- Political process that should lead to a long-term stabilization of the country, i.e. national reconciliation and the integration of former Taliban fighters
According to Miriam Safi of the Kabul-based Centre for Conflict and Peace Studies, Afghanistan's goal for the conference was to ensure donor support for Afghanistan beyond 2014. Afghanistan had originally intended the conference to serve as a showcase for diplomatic efforts at achieving Afghan-Taliban reconciliation, but negotiations broke down before the conference, and no Taliban delegate was present. Pakistan's withdrawal from the conference also hindered discussion of the Taliban issue, since Pakistan's support is considered to be vital for any Afghan-Taliban agreement.
Hamid Karzai began the conference with an opening speech in which he stressed the need for regional cooperation, international aid, and military training. Following this, discussion concentrated on the issue of international aid, with Afghanistan indicating that it would require $10 billion per year for the next ten years in order to sustain security and reconstruction efforts. US Secretary of State Hillary Clinton pledged continued US support but cited economic difficulties at home as a possible limiting factor and urged Afghanistan to reduce corruption in order avoid repelling potential foreign aid donors. Karzai promised to fight corruption by reforming Afghan institutions and the electoral process and extending the rule of law.
The conference ended by releasing a set of Conference Conclusions affirming the commitment of the international community to continued support for Afghanistan after 2014. Reactions to the document were mixed, with some ridiculing their overly vague nature, although the conference was hailed by the Tehran Times as "a very good opportunity to help create a brighter future for Afghanistan."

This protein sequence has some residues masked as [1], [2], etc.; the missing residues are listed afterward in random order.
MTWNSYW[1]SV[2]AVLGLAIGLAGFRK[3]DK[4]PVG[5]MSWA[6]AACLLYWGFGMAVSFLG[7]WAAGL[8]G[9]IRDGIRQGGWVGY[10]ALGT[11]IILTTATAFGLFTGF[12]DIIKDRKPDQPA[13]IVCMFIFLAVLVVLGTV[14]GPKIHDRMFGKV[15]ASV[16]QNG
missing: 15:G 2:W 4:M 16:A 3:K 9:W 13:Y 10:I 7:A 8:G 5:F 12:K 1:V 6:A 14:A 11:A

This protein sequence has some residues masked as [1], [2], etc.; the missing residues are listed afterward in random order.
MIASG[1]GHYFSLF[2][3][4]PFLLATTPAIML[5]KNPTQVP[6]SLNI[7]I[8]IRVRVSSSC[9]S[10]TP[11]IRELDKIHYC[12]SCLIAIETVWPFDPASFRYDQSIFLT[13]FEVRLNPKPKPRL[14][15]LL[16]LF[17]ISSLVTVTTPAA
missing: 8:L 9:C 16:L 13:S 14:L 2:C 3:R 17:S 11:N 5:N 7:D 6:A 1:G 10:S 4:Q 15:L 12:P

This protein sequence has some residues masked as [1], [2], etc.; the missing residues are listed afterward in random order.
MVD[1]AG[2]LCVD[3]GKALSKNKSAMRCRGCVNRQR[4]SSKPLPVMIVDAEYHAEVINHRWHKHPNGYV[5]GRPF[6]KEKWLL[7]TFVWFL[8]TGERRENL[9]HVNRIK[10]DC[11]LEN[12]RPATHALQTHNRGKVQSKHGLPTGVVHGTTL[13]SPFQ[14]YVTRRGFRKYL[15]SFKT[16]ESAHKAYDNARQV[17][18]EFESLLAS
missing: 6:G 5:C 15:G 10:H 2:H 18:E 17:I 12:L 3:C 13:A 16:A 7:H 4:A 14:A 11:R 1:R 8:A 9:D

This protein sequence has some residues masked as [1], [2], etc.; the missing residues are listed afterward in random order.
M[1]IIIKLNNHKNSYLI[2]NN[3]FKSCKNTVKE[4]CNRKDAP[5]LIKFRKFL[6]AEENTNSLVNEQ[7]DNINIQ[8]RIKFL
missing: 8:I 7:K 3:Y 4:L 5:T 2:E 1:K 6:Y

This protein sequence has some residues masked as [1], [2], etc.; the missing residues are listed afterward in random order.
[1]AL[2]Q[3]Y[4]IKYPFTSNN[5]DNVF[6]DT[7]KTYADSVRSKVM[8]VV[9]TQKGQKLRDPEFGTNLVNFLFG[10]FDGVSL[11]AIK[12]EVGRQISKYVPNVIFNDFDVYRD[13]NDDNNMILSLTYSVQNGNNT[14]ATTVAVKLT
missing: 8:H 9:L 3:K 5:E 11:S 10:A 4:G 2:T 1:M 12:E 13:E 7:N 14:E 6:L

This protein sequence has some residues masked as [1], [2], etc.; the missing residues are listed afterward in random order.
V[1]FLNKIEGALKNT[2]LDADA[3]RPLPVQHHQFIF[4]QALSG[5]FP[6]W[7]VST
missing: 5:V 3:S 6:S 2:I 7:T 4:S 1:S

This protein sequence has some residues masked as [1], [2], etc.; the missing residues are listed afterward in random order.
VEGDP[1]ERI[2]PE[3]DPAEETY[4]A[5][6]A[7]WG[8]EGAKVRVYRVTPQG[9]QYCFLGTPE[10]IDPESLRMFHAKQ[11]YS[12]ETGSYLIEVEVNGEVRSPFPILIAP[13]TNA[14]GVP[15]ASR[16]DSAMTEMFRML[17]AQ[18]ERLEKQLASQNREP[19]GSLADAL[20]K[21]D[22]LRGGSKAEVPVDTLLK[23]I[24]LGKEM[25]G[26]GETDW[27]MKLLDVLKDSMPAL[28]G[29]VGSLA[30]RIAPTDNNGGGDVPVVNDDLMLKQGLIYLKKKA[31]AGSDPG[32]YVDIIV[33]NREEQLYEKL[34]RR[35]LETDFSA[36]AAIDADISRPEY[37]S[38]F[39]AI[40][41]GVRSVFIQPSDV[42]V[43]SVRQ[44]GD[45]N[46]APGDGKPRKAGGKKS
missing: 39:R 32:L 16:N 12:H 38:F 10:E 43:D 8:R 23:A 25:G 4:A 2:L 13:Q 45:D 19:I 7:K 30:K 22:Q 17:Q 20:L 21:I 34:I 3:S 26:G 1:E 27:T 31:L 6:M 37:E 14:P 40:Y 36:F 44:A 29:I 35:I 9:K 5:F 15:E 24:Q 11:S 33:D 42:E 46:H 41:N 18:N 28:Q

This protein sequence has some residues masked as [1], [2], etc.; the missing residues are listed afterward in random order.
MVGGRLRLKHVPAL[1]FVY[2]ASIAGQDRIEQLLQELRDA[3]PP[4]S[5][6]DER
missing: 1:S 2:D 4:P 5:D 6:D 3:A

- Bonn conference 2001
- Bonn Agreement (Afghanistan)
- Politics of Afghanistan
- List of international conferences on Afghanistan
- Bonn to Host Conference on Afghanistan in Early December,
- Bonn conference could mark formal start of Afghan peace process, Julien Borger, 20 Juni 2011
- Istanbul and Bonn Conferences: Building Blocks of the Afghan Transition Process, United States Institute of Peace, 20 September 2011
- President Hamid Karzai statement to 66th UN General Assembly delivered by Foreign Minister Dr. Zalmai Rassoul, 22 September 2011
- Miriam Safi (22 December 2011). "Bonn II: From Transition to Transformation in Afghanistan". defence.professionals. Retrieved 22 December 2011.
- Maleeha Lodhi (9 December 2011). "A dearth of substance plagues Bonn conference". alJazeera. Retrieved 22 December 2011.
- Amir Mir (8 December 2011). "Bonn conference on Afghanistan fails to achieve much". Rediff. Retrieved 22 December 2011.
- "Bonn Conference Offers Few Details for Afghanistan Past 2014". Voice of America. 6 December 2011. Retrieved 22 December 2011.
- Nozar Shafiee (12 December 2011). "Outcome of Pakistan's boycott of Bonn Conference". Tehran Times. Retrieved 22 December 2011.